The global multi-stakeholder Vienna Energy Forum took place on 9-12 May 2017. It brought together all sectors of society and participants from all over the world, thereby paving the way for tangible partnerships on the ground.
As a leading international energy access programme, EnDev was invited to join a panel discussion of the World Bank to debate the progress of the Multi-Tier Framework (MTF) survey, and organised two side events on measuring energy access together with KfW and the World Bank.
Energy Access Redefined: Emerging Findings from the Global MTF Survey
The Global Energy Access Survey – currently underway in 15 high access deficit countries – is the first survey to apply the new Multi-Tier Framework (MTF) methodology for measuring energy access, developed by ESMAP. This approach goes beyond traditional connections, capturing the full range of grid and off-grid solutions, by measuring the quality of access to electricity and cooking energy.
Together with representatives of the Scaling up Renewable Energy Program (SREP), the Global Off-Grid Lighting Association (GOGLA) and ESMAP, EnDev’s programme director Carsten Hellpap discussed the potentials and challenges of the MTF.
The panellists of this session concluded that the MTF methodology might contribute to a mind shift in national governments, towards the understanding of limitations to grid infrastructure and the need for off-grid electricity solutions. The ESMAP publication of results of the global survey is awaited with excitement.
Improving Energy Access: Harmonising Counting Methodologies to Monitor Progress for Access to Electricity
This side event offered a platform to discuss the challenge of harmonising counting methodologies for access to electricity taking different reporting needs and different project types and approaches into consideration. The panellists, representing ESMAP, DGIS, EnDev and KfW, shared their experience and methodological approaches to monitoring electricity access from off-grid electricity supply, grid-connected electricity supply, demand-side energy efficiency programmes and general technical assistance programmes with long impact chains. Central topic was the MTF for measuring energy access.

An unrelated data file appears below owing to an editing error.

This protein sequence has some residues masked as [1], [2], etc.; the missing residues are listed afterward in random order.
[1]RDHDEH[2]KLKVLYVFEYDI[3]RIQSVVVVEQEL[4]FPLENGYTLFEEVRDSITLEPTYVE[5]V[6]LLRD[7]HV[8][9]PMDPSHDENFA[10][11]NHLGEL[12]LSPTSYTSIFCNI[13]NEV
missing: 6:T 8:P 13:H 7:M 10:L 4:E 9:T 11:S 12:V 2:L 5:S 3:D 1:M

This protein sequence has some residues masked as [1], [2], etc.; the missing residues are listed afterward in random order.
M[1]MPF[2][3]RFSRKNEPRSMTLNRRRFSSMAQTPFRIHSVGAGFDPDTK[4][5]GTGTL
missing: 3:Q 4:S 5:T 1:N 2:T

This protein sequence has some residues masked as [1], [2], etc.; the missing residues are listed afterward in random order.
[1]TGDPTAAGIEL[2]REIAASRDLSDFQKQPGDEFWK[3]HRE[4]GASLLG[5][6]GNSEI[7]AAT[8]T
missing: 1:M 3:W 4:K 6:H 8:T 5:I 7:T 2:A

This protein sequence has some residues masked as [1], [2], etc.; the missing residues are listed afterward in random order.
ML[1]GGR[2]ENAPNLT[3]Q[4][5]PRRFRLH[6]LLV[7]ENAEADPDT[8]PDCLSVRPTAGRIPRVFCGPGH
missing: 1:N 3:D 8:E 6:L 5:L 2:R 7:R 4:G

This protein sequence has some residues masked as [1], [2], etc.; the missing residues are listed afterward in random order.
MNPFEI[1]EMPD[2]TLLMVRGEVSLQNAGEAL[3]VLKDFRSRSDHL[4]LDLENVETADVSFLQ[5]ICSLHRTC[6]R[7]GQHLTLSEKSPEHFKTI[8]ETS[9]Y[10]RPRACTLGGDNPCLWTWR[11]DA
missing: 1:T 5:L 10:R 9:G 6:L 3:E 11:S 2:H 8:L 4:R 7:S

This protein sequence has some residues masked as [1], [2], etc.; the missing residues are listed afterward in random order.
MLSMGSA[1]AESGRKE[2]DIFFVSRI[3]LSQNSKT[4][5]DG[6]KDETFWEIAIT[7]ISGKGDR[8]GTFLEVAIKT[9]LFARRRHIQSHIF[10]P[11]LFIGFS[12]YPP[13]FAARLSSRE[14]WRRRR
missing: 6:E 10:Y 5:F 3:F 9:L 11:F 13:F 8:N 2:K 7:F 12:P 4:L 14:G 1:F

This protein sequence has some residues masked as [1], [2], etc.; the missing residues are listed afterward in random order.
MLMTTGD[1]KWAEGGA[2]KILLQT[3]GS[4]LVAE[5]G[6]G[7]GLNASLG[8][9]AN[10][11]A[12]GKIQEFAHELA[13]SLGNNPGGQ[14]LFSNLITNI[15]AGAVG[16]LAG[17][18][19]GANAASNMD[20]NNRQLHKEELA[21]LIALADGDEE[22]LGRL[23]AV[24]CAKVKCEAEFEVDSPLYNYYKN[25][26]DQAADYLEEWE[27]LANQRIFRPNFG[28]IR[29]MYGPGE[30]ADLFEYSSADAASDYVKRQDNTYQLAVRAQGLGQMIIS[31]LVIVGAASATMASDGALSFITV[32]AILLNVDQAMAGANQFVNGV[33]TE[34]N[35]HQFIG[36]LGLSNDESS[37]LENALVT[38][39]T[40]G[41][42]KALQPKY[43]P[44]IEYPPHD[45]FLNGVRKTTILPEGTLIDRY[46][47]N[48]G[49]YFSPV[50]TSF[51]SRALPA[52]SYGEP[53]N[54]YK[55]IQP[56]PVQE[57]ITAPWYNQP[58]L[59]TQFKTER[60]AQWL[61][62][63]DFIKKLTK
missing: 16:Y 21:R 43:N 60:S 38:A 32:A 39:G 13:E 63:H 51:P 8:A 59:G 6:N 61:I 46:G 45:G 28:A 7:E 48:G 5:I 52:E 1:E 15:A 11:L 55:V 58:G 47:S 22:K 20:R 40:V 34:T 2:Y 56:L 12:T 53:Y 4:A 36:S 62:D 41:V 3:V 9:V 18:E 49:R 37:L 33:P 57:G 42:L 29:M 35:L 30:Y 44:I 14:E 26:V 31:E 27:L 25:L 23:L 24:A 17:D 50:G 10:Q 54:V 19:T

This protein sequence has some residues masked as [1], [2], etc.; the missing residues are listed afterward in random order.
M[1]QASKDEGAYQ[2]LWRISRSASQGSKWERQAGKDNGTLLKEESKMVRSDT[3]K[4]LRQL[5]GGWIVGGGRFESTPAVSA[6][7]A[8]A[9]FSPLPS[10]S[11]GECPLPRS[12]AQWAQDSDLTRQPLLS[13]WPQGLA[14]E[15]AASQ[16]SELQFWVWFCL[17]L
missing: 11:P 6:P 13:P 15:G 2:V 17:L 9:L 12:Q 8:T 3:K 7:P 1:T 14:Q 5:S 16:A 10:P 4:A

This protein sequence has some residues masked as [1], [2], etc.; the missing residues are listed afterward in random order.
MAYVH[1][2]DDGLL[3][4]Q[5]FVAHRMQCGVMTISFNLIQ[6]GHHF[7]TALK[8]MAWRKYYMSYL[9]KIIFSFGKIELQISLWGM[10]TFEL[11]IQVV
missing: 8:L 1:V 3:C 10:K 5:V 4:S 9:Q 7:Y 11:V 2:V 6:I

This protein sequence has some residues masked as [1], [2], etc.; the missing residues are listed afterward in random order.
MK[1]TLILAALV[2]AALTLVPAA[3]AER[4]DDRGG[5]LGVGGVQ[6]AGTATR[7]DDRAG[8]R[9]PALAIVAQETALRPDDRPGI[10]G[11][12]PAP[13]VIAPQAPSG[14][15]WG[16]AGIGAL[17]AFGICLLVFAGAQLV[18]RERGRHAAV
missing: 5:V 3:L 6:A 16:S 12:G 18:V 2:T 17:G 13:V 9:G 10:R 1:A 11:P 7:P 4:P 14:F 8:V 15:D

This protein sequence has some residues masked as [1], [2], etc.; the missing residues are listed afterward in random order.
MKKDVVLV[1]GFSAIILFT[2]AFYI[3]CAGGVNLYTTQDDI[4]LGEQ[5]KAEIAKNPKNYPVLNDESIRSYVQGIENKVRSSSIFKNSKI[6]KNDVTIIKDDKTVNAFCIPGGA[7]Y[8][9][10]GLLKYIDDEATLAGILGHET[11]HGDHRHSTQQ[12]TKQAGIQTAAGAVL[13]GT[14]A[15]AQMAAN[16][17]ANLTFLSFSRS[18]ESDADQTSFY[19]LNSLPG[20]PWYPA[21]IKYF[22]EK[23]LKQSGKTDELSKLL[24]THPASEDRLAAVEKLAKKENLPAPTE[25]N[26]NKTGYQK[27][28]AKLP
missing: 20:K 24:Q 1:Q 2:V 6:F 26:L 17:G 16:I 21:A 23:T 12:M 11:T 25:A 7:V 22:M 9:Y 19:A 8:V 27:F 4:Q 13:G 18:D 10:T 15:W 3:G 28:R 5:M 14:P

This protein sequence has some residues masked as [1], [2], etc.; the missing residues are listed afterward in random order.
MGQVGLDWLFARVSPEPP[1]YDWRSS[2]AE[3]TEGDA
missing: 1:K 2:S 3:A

Need for aligning tracking methodologies
The participants acknowledged the need for harmonisation and showed interest for aligning tracking methodologies. It was also agreed that the issue of attribution and double-counting is particularly complex, and may not be completely resolved. EnDev works on a methodology to estimate MTF results for picoPV products, which could be applicable to other technologies as well. All methodologies that are being developed, however, need to be validated.
Measuring Access to Modern Cooking Energy: Developing a Monitoring Framework to Measure Access to Modern Cooking Energy Services
Measuring the progress of access to cooking energy poses a challenge both in terms of the results achieved so far and in terms of the methodology and harmonisation of a universal framework. The panellists from ESMAP, EnDev and WHO discussed reasons for the low – and still binary – reporting as well as progress towards harmonising methodologies and approaches.
While the MTF for cooking provides an opportunity to go beyond binary assessments, it awaits consensus on how to establish lower-quality health-related indicators and on efficiency and safety. The WHO, as custodian for development of an assessment approach for SDG 7 Indicator 7.1.2 on clean cooking technologies and fuels, focuses on health impacts.
EnDev's evaluation approach - the Cooking Energy System (CES)
EnDev developed an evaluation approach which reflects not only the stove and the fuel but the cooking energy system in its entirety, including the kitchen characteristics, ventilation, and the user. The approach has a lot of similarities with the MTF as most attributes are the same or similar. It provides a multi-dimensional, multi-tier assessment framework.
The panellists from ESMAP, WHO and EnDev are committed to contribute to concluding on the attributes, thresholds, and methodologies. The MTF will contribute more detailed and nuanced information to the WHO reporting. In terms of harmonisation, and to support countries monitor their progress towards attaining universal access to clean fuels and technologies, WHO will include reporting the use of ‘transitional’ fuels and technologies, in addition to primary reliance on ‘clean fuels and technologies’. All three participating programmes are committed to further develop the MTF to be applicable for data evaluation obtained from global surveys.